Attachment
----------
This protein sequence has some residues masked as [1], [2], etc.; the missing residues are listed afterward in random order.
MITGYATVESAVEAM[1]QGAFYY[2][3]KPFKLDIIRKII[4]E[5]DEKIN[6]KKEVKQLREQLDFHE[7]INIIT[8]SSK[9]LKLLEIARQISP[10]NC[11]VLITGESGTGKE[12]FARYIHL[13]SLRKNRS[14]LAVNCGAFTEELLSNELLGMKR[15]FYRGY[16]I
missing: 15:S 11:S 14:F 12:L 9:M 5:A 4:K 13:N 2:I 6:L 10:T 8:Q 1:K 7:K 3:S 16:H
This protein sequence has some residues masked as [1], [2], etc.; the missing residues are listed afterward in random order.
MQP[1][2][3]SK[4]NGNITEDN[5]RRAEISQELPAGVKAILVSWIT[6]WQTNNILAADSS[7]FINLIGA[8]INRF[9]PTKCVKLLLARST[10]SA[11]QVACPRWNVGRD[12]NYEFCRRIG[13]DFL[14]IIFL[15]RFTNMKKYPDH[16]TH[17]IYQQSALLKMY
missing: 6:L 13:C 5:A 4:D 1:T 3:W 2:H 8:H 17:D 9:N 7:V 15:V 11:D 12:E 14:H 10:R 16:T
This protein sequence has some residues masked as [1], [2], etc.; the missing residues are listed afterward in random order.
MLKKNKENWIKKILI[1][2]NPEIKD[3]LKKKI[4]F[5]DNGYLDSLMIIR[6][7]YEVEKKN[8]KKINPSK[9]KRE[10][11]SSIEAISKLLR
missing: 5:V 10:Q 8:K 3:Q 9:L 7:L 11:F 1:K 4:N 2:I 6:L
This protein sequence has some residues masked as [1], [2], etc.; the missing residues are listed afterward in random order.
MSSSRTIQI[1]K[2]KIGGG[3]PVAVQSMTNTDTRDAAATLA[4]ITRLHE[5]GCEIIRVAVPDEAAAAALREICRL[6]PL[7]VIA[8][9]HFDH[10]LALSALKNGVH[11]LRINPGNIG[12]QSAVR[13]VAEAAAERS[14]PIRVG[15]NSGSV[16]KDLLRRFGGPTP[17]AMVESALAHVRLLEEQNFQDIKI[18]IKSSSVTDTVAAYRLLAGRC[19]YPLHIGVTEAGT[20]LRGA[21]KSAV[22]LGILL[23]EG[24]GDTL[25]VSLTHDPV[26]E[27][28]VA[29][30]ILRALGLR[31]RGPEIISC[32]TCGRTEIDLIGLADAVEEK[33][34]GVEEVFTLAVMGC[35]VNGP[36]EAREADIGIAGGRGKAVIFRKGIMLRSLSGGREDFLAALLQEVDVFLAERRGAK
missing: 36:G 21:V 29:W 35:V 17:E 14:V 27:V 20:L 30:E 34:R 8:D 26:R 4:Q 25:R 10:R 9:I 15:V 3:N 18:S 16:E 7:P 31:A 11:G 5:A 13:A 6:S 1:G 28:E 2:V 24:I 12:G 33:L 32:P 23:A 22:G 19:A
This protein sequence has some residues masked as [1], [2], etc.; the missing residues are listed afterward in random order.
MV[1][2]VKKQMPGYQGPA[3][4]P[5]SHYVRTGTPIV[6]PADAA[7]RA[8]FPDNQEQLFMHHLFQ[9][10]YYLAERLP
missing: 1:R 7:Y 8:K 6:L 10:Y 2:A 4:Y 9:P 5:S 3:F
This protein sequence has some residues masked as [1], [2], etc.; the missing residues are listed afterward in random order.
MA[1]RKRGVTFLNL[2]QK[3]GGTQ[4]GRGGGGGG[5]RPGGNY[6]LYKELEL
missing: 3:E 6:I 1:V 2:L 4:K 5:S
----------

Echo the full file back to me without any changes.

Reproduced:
This protein sequence has some residues masked as [1], [2], etc.; the missing residues are listed afterward in random order.
MITGYATVESAVEAM[1]QGAFYY[2][3]KPFKLDIIRKII[4]E[5]DEKIN[6]KKEVKQLREQLDFHE[7]INIIT[8]SSK[9]LKLLEIARQISP[10]NC[11]VLITGESGTGKE[12]FARYIHL[13]SLRKNRS[14]LAVNCGAFTEELLSNELLGMKR[15]FYRGY[16]I
missing: 15:S 11:S 14:F 12:L 9:M 5:A 4:K 13:N 2:I 6:L 10:T 8:Q 1:K 7:K 3:S 16:H
This protein sequence has some residues masked as [1], [2], etc.; the missing residues are listed afterward in random order.
MQP[1][2][3]SK[4]NGNITEDN[5]RRAEISQELPAGVKAILVSWIT[6]WQTNNILAADSS[7]FINLIGA[8]INRF[9]PTKCVKLLLARST[10]SA[11]QVACPRWNVGRD[12]NYEFCRRIG[13]DFL[14]IIFL[15]RFTNMKKYPDH[16]TH[17]IYQQSALLKMY
missing: 6:L 13:C 5:A 4:D 1:T 3:W 2:H 8:H 17:D 9:N 7:V 15:V 11:D 12:E 14:H 10:R 16:T
This protein sequence has some residues masked as [1], [2], etc.; the missing residues are listed afterward in random order.
MLKKNKENWIKKILI[1][2]NPEIKD[3]LKKKI[4]F[5]DNGYLDSLMIIR[6][7]YEVEKKN[8]KKINPSK[9]KRE[10][11]SSIEAISKLLR
missing: 5:V 10:Q 8:K 3:Q 9:L 7:L 11:F 1:K 4:N 2:I 6:L
This protein sequence has some residues masked as [1], [2], etc.; the missing residues are listed afterward in random order.
MSSSRTIQI[1]K[2]KIGGG[3]PVAVQSMTNTDTRDAAATLA[4]ITRLHE[5]GCEIIRVAVPDEAAAAALREICRL[6]PL[7]VIA[8][9]HFDH[10]LALSALKNGVH[11]LRINPGNIG[12]QSAVR[13]VAEAAAERS[14]PIRVG[15]NSGSV[16]KDLLRRFGGPTP[17]AMVESALAHVRLLEEQNFQDIKI[18]IKSSSVTDTVAAYRLLAGRC[19]YPLHIGVTEAGT[20]LRGA[21]KSAV[22]LGILL[23]EG[24]GDTL[25]VSLTHDPV[26]E[27][28]VA[29][30]ILRALGLR[31]RGPEIISC[32]TCGRTEIDLIGLADAVEEK[33][34]GVEEVFTLAVMGC[35]VNGP[36]EAREADIGIAGGRGKAVIFRKGIMLRSLSGGREDFLAALLQEVDVFLAERRGAK
missing: 36:G 21:V 29:W 35:V 17:E 14:V 27:V 20:L 30:E 34:R 8:D 26:R 4:Q 25:R 10:R 9:I 15:V 3:N 18:S 16:E 7:P 31:A 11:G 5:A 13:A 6:S 1:G 28:E 2:V 24:I 12:G 33:L 32:P 23:A 22:G 19:A
This protein sequence has some residues masked as [1], [2], etc.; the missing residues are listed afterward in random order.
MV[1][2]VKKQMPGYQGPA[3][4]P[5]SHYVRTGTPIV[6]PADAA[7]RA[8]FPDNQEQLFMHHLFQ[9][10]YYLAERLP
missing: 1:R 7:Y 8:K 6:L 10:Y 2:A 4:Y 9:P 5:S 3:F
This protein sequence has some residues masked as [1], [2], etc.; the missing residues are listed afterward in random order.
MA[1]RKRGVTFLNL[2]QK[3]GGTQ[4]GRGGGGGG[5]RPGGNY[6]LYKELEL
missing: 3:E 6:I 1:V 2:L 4:K 5:S